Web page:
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Dynamic duo? Timberwolves still have no idea what they have in Towns-Russell pairing

D'Angelo Russell
Minnesota Timberwolves guard D’Angelo Russell (0) during the second half of an NBA basketball game against the San Antonio Spurs in San Antonio, Wednesday, Feb. 3, 2021. (AP Photo/Eric Gay)

Five games. Five stinking games.

That is the number of times Karl-Anthony Towns and D’Angelo Russell have been on the court together since Wolves president of basketball operations Gersson Rosas acquired the guard from Golden State at the NBA trade deadline a year ago. The two friends were united with the expectation they would form a dynamic duo that would provide hope for a franchise that has rarely had it.

That plan once again has been put on hold.

The Wolves announced Tuesday evening that Russell will undergo arthroscopic surgery Wednesday to remove a loose body in his left knee and is expected to miss four-to-six weeks.

Towns and Russell played one game together last season, a loss at Toronto, before Towns was lost to a left wrist fracture. The Wolves’ season was then shut down after a March 10 game at Houston because of the coronavirus. Towns and Russell were in the lineup together as Minnesota opened the season with victories over Detroit and Utah, but Towns again injured his wrist in the win over the Jazz. He returned in January for losses to San Antonio and Memphis.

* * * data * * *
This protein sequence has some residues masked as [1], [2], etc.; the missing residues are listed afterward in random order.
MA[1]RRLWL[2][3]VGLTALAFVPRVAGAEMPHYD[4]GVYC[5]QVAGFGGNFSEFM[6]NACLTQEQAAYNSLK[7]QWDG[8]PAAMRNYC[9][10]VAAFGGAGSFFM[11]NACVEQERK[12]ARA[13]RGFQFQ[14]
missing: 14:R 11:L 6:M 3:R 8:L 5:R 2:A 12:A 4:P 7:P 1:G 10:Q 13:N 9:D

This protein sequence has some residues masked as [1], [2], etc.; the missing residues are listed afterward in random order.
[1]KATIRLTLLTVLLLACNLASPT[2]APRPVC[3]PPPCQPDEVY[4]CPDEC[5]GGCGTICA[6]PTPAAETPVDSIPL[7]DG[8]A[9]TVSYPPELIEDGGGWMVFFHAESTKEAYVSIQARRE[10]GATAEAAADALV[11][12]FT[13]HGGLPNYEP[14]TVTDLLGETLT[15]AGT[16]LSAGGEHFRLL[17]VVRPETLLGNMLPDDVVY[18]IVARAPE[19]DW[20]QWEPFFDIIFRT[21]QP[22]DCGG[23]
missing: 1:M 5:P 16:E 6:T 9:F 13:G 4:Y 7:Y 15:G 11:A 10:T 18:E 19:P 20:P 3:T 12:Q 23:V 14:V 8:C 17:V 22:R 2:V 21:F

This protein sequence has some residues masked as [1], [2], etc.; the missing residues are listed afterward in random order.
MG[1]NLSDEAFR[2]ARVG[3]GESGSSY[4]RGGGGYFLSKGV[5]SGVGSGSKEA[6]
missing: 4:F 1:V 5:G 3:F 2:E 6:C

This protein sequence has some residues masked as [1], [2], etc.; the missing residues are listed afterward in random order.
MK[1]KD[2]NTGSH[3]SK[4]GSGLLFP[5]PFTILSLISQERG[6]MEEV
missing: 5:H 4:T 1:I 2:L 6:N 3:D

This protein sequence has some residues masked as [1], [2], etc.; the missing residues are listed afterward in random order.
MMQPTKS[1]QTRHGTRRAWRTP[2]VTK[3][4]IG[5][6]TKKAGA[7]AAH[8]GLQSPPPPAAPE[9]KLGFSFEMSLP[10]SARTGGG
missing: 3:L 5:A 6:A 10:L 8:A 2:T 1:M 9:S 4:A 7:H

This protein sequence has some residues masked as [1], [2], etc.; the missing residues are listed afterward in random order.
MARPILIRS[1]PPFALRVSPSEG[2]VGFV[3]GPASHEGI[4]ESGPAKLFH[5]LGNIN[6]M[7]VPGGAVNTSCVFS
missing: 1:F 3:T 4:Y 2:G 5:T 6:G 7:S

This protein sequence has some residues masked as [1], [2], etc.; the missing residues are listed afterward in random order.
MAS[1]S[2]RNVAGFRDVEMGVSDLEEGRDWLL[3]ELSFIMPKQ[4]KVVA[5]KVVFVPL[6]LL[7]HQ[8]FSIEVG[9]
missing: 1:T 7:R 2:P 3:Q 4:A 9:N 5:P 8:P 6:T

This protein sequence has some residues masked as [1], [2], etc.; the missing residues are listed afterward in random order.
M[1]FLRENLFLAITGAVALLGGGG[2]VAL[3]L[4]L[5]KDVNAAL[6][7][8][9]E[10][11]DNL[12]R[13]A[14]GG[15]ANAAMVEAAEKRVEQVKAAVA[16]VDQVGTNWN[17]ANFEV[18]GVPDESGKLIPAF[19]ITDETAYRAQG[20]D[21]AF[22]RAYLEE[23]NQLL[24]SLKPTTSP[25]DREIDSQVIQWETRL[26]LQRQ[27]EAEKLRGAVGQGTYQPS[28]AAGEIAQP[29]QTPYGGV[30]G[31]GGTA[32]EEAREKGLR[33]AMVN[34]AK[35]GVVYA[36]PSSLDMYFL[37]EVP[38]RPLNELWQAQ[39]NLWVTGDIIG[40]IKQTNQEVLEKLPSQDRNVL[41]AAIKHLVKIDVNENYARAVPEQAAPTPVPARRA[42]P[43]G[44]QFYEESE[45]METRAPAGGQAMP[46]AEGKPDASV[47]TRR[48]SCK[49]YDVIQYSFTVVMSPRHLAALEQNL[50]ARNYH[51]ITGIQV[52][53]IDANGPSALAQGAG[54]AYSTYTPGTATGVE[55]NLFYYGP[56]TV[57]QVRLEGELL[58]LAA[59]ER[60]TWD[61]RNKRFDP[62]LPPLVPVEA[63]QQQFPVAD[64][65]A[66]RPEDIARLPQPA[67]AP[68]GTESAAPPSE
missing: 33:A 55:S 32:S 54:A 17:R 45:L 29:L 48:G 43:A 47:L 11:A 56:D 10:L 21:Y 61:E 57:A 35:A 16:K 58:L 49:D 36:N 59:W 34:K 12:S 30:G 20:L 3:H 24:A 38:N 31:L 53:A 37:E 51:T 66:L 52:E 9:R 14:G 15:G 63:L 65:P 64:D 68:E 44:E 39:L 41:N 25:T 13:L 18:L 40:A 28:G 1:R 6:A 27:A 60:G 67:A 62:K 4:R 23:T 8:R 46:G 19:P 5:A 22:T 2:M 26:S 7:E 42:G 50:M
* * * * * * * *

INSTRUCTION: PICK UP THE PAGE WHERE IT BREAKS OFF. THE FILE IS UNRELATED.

Towns was then diagnosed with COVID-19 and missed 13 games. Russell, meanwhile, was trying to play through a bruised right quadriceps before injuring his left leg on Feb. 8 in a loss at Dallas. The Wolves were calling Russell’s injury a sore left leg when Towns returned four games ago. It turned out to be far more serious than that.

“The sooner we can we can get everybody right, the sooner we can see what those guys look like together is our hope,” Wolves coach Ryan Saunders told reporters before the Wolves played host to the Lakers on Tuesday. “In terms of frustration, I mean hey, if you’re going to get frustrated over a lot of things you can’t control on a daily basis, you’ll drive yourself crazy in pro sports.”

Rosas can be forgiven if he’s extremely frustrated. The Wolves entered Tuesday with the worst record in the NBA (7-20) and while they have gotten a chance to take an extensive look at some of their young players (Anthony Edwards, Jaden McDaniels, Jarred Vanderbilt and Naz Reid), the main goal was to see how many wins Towns and Russell could bring the Wolves.

Towns played in only his eighth game of the season on Tuesday and Russell’s season will be paused after 20 games and 19 starts. He was averaging 19.3 points — third on the team behind Towns (21.6 points) and Malik Beasley (20.9 points) — and 5.1 assists.

Towns is the most important player on the Wolves, so if given a choice Rosas and Saunders are going to take having KAT over anyone else on the roster. But Rosas thought enough of Russell that he sent Andrew Wiggins and a 2021 first-round pick that is only protected for a top-three selection to Golden State. Rosas figured the Towns/Russell pairing would make the Wolves consistently competitive, meaning they wouldn’t have to sweat their draft position.

What Rosas didn’t figure was that a year later he would have seen his two key players together on the court only a handful of times. How could Rosas not be frustrated?